(CNN) -- The ancient Greeks established a path to winning a debate long ago. The effectiveness of an argument, or its persuasiveness, according to Aristotle in his "Art of Rhetoric", can be determined by analyzing three types of appeals: ethos (character), logos (reasoning) and pathos (emotion). All were on display in the first Republican primary debate Thursday in Cleveland.

An analysis of how the 10 candidates used character, reasoning, and emotion can help show which of them effectively communicated that he should be the 45th President of the United States. For a debate coach, it helps determine who won the debate.

Ethos builds credibility and trust with the people through wisdom, moral character and goodwill.

Winner --John Kasich

Kasich was fantastic. He was confident throughout the debate. While it felt like the other candidates were in a race to one-up each other, Kasich came across as refreshingly real and authentic. His defense of simultaneously opposing gay marriage and respecting the Supreme Court's decision will be well received across the political spectrum. I expect Kasich's poll numbers to skyrocket after this performance.

Runner- up - Mike Huckabee

Huckabee was credible. He showed himsef as a principled conservative populist who is pro-life for both the unborn and the poor. His defense of Social Security with the same vigor as his opposition to abortion demonstrated his moral consistency.

Loser -- Rand Paul

Paul came into the night with a clear agenda: to take the fight to Donald Trump. However, his biggest confrontation was with Chris Christie over details of the Patriot Act. Paul had an excellent opportunity to claim the moral high ground as a defender of rights and liberty...and he came across as unhinged.


Logos appeals to well-reasoned logical argument backed up by evidence.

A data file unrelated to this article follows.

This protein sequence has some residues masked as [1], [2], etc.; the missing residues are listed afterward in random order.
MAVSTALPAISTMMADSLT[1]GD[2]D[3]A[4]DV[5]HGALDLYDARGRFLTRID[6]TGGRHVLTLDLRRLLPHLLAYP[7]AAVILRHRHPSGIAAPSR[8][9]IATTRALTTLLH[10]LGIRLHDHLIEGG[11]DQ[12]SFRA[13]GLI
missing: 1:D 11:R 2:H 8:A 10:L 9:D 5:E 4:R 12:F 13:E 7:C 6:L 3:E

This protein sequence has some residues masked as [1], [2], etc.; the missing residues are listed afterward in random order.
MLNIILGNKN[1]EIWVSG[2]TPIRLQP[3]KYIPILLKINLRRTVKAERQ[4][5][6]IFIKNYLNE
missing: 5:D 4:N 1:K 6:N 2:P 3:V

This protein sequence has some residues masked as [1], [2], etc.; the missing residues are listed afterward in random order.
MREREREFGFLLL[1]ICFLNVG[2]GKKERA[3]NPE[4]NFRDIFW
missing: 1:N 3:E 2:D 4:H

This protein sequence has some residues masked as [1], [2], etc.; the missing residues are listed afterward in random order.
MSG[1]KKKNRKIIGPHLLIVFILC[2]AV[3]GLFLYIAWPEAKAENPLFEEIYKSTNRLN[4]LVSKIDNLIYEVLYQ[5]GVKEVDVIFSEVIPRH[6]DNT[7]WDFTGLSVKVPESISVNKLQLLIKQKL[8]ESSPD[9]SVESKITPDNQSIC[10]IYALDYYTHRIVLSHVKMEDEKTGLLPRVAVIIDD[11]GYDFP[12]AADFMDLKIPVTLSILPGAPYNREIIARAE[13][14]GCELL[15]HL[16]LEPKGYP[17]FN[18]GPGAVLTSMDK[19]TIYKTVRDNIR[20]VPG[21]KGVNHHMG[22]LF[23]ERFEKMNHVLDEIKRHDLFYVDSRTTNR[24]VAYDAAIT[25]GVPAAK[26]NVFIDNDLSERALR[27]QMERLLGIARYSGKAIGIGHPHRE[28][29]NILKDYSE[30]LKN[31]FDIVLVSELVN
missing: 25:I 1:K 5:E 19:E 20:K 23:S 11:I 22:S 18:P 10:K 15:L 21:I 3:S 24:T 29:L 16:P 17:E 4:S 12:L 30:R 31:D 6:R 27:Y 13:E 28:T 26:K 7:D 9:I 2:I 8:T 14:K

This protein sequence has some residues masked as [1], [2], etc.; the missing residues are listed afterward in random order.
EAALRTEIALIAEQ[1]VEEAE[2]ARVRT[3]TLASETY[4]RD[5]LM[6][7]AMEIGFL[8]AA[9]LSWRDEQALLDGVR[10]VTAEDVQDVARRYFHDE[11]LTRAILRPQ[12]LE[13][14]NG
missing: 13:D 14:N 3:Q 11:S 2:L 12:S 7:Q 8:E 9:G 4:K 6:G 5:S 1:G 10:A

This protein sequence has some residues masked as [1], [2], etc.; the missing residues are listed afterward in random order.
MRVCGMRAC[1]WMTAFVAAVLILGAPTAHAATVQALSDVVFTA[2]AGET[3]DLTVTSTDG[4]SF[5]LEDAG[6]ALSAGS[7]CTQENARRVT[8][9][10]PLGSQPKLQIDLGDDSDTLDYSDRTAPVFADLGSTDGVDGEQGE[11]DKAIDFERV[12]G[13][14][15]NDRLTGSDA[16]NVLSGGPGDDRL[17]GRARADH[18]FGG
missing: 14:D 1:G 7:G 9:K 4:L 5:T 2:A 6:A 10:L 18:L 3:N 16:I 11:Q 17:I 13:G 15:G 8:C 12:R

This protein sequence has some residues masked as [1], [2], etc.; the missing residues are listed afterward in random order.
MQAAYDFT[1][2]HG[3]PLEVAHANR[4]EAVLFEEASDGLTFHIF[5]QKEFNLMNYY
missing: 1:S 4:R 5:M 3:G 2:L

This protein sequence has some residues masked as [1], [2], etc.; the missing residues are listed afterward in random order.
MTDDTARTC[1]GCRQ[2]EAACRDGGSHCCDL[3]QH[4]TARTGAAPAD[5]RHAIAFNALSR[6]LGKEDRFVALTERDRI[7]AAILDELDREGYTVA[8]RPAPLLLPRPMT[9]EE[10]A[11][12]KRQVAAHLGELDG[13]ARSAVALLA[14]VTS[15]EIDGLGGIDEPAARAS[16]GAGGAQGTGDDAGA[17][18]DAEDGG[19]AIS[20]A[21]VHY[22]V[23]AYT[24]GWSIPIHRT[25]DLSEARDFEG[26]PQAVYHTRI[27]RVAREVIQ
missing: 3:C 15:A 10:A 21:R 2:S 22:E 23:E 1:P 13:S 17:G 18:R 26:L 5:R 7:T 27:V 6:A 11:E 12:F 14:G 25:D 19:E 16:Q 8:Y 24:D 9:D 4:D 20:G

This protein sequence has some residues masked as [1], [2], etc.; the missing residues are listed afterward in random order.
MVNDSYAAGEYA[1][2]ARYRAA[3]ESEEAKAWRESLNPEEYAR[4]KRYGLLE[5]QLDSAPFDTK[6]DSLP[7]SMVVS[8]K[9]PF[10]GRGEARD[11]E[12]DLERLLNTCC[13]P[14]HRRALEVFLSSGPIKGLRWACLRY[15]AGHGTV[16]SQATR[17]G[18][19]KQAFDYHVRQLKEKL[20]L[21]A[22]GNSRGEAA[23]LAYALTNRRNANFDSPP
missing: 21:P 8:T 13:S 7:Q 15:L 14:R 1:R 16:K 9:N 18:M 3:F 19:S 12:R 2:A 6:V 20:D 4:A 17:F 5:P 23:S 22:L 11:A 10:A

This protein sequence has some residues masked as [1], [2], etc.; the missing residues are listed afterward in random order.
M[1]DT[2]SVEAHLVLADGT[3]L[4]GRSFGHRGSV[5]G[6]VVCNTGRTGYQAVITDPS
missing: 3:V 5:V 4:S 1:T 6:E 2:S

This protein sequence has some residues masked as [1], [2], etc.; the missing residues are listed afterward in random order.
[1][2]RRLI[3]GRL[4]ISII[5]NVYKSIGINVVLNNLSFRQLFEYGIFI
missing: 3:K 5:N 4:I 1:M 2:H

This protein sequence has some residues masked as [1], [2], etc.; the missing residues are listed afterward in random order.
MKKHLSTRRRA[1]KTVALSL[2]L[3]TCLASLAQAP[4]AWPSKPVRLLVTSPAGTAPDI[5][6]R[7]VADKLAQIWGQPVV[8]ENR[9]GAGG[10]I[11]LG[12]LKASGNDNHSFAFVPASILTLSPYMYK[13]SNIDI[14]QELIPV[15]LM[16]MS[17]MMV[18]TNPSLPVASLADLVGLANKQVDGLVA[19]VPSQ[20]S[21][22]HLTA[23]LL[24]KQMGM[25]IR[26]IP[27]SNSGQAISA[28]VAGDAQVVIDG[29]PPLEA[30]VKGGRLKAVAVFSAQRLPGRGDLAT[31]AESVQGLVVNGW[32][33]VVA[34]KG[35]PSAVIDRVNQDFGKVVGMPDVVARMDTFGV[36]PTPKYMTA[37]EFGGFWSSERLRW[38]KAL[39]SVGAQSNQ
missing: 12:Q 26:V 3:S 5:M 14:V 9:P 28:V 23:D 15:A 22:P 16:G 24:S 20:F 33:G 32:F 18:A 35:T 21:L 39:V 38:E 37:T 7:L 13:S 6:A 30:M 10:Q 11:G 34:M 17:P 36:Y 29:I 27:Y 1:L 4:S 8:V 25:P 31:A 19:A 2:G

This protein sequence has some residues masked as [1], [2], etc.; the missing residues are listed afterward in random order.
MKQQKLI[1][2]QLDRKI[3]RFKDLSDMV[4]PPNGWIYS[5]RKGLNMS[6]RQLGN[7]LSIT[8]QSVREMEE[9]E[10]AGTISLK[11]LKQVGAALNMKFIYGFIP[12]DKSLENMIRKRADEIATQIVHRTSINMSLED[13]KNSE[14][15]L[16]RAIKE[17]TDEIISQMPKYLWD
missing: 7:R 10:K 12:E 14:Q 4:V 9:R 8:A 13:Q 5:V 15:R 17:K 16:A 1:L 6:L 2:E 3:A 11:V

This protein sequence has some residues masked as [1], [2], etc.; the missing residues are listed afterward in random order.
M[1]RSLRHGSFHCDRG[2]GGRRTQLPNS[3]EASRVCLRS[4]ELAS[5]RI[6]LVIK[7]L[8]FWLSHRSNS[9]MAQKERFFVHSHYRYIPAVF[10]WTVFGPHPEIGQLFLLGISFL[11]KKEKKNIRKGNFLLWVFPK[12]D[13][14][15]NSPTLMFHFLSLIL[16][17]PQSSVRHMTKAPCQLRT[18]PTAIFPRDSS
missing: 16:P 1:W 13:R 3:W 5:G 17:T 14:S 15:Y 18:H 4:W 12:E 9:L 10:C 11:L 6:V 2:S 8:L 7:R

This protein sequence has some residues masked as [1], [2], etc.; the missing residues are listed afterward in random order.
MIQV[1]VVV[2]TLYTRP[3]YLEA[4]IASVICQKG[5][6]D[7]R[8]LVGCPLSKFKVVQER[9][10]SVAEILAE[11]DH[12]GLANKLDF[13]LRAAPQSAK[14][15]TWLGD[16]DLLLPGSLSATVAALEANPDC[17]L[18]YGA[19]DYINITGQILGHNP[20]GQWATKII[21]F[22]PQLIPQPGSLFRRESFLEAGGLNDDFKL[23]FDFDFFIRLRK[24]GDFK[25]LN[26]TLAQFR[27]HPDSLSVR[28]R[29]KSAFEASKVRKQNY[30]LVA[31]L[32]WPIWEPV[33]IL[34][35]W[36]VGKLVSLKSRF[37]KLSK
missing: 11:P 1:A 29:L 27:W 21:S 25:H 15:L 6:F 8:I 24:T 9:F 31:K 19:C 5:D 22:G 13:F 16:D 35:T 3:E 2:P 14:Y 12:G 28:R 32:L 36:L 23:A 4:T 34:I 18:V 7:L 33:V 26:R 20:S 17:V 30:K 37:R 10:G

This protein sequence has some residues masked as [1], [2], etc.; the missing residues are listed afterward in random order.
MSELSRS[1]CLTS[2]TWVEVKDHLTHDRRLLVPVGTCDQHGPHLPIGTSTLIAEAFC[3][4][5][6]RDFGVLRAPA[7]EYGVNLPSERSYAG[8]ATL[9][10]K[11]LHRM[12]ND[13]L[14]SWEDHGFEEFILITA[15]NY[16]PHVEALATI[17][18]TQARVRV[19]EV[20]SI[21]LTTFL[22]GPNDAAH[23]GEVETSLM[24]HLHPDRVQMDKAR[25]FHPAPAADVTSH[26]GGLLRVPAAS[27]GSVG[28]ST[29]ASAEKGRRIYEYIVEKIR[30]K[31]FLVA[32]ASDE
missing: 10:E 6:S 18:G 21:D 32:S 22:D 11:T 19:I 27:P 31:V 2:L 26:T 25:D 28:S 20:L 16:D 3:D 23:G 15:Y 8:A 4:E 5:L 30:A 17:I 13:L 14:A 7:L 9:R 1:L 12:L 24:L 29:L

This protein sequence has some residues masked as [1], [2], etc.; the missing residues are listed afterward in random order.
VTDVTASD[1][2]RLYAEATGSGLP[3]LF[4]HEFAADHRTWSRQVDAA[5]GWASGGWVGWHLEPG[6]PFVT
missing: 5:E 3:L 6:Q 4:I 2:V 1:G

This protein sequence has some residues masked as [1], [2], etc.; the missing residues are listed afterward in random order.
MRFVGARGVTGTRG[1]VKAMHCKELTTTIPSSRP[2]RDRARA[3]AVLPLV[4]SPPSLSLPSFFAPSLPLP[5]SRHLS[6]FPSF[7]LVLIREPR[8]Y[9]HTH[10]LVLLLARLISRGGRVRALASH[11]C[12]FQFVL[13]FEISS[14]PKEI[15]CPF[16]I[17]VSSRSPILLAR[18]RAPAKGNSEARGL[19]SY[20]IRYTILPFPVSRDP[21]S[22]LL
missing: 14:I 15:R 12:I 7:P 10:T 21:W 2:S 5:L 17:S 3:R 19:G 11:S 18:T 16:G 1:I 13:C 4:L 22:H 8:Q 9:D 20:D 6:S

Winner: Mike Huckabee

Huckabee was well prepared for the debate. Every answer and suggestion was concise and well-supported with reasons and evidence. His defense of the use of the 5th and 14th Amendment as supporting his argument against abortion based on scientific research was one of the best answers on the night.

Runner- up: John Kasich

Kasich's didn't force us to wait too long for the most well supported answer of the debate. His explanation on taking federal money for Medicaid was an outstanding use of logic as a method of persuasion. The deficit hawk defended the move as a way to save billions in Ohio's budget.

Loser: Donald Trump

As a debater, Trump showed all flash and seemed uninterested in justifying his opinion or providing sound reasoning. His use of one alleged conversation he said he had with a border patrol official to disparage Mexico, a major U.S. ally, was the first of many exchanges where he opted for hyperbole instead of reason and evidence.


Pathos stirs the audience's emotion to establish a common bond.

Winner: Ben Carson

Carson had the strongest final speech. Highlighting his remarkable accomplishments as a neurosurgeon served to remind the audience that there is a smarter, less bombastic anti-government outsider in the race. His defense of colorblindness was a brilliant move as well.

Runner-up: Donald Trump

With his bravado, he solidified his status with those looking for a hypermasculine defender of incivility. He was entertaining: His statement about lenders being killers we shouldn't worry about was one of the best sound bites of the evening. The question for the Republican Party: Do you want the presidential nominee to be more than political entertainment?

Loser: Jeb Bush

Bush was OK. That is the problem. He has money and voter support. You have to expect more. His responses to questions about Common Core education and the Bush dynasty were wonkish and weak. There is nothing about his performance that reassures his supporters that he can hold off a Scott Walker or a John Kasich. It was a passionless, reserved performance. His margin for error is a little smaller than before the debate begin.

Overall, the candidates engaged in a good conversation that left the voters with some difficult choices. While Huckabee is a great debater, is he too conservative to win it all? Is Kasich too liberal to win the nomination? Can Bush turn it around?

I hope political commentators assist the Republican voters by offering nuanced analysis of the debate that goes beyond exploring pithy sound bites and impassioned retorts. While both are powerful means of persuasion that stir emotion, we must also acknowledge that silver-tongued, charismatic leaders spearheaded some of history's worst atrocities by successfully stirring people's passions when there were few expectations that they be wise, moral or well reasoned.

Editor's note: Ed Lee is the senior director of debate in the Barkley Forum Center for Debate Education at Emory University, where he has been a debate coach since 2004 and has received national awards for his work. The opinions expressed in this commentary are solely those of the author.

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